Rare and well-known Marilyn Monroe photos on display

Marilyn Monroe, photographed by George Barris

By Sabina Mollot

Three years ago, an exhibition of photos of Marilyn Monroe was held at the art gallery Pop International and, unsurprisingly, was a big success, proving the blonde bombshell’s still got it even as she would have turned 89.

On June 21, that same gallery, owned by Stuyvesant Town residents Jeff Jaffe and his wife Nanette Ross, will once again be celebrating the Hollywood icon with the exhibition “Happy 92nd Birthday, Marilyn!”

“People just love her,” said Jaffe. “Because she was so beautiful, because of her tragic life and because she sustained something no one else has, that kind of fame, I don’t know that anyone else on the planet was like Marilyn Monroe.”

In 2015, buyers who swarmed the show were a mix of vintage photography collectors as well as die-hard Marilyn fans.

Like then, this exhibition will include a mix of well-known shots as well as some rarely seen ones, and it was put together by curator Andrew Weiss. Six photographers’ works will be on display, spanning the 17-year length of Monroe’s career from when she was still called Norma Jean to shortly before her death at the age of 36.

In the mix of color and black and white photography, there will be some well-preserved vintage prints. Prices will run from $2,000-$15,000.

Marilyn Monroe, photographed by William Carroll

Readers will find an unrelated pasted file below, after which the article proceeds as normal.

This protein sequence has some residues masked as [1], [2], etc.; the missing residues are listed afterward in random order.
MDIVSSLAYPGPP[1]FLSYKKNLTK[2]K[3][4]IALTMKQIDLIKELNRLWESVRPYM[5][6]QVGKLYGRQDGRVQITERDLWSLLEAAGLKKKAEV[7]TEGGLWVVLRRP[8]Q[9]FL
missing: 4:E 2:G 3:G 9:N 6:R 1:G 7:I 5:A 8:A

The photographer list is comprised of William Carroll, who was the first person to pay Monroe for a shoot ($20) while she was still working at a factory; Lazlo Willinger, who shot her after Hollywood had begun its transformation of the actress by raising her hairline, lightening her hair and whitening her teeth; and Kashuo Aoki, a steward on a plane where Monroe and Joe DiMaggio were heading to their honeymoon. Milton Greene, a friend of Monroe’s who eventually started a company with her; Bert Stern, who famously did a nude shoot at the Bel Air hotel, and photojournalist George Barris, who photographed Monroe on a beach two weeks before her death, are also included.

Jaffe considers a highlight of the show to be the earliest photos, which were taken in 1945.

“When she was working at a factory, she looked nothing like she did at the end of her life,” he said. “To me, those photos are the most significant, that somebody saw something in her.”

In addition to the photos, two Andy Warhol prints of Monroe will also be on view throughout the exhibition.

Pop International Galleries, which used to be in SoHo, is now located at 195 Bowery. The gallery has showcased art by well known artists in recent years, including Dr. Seuss, as well as emerging ones, including street artists. The Monroe exhibit will remain on view through at least July 10.

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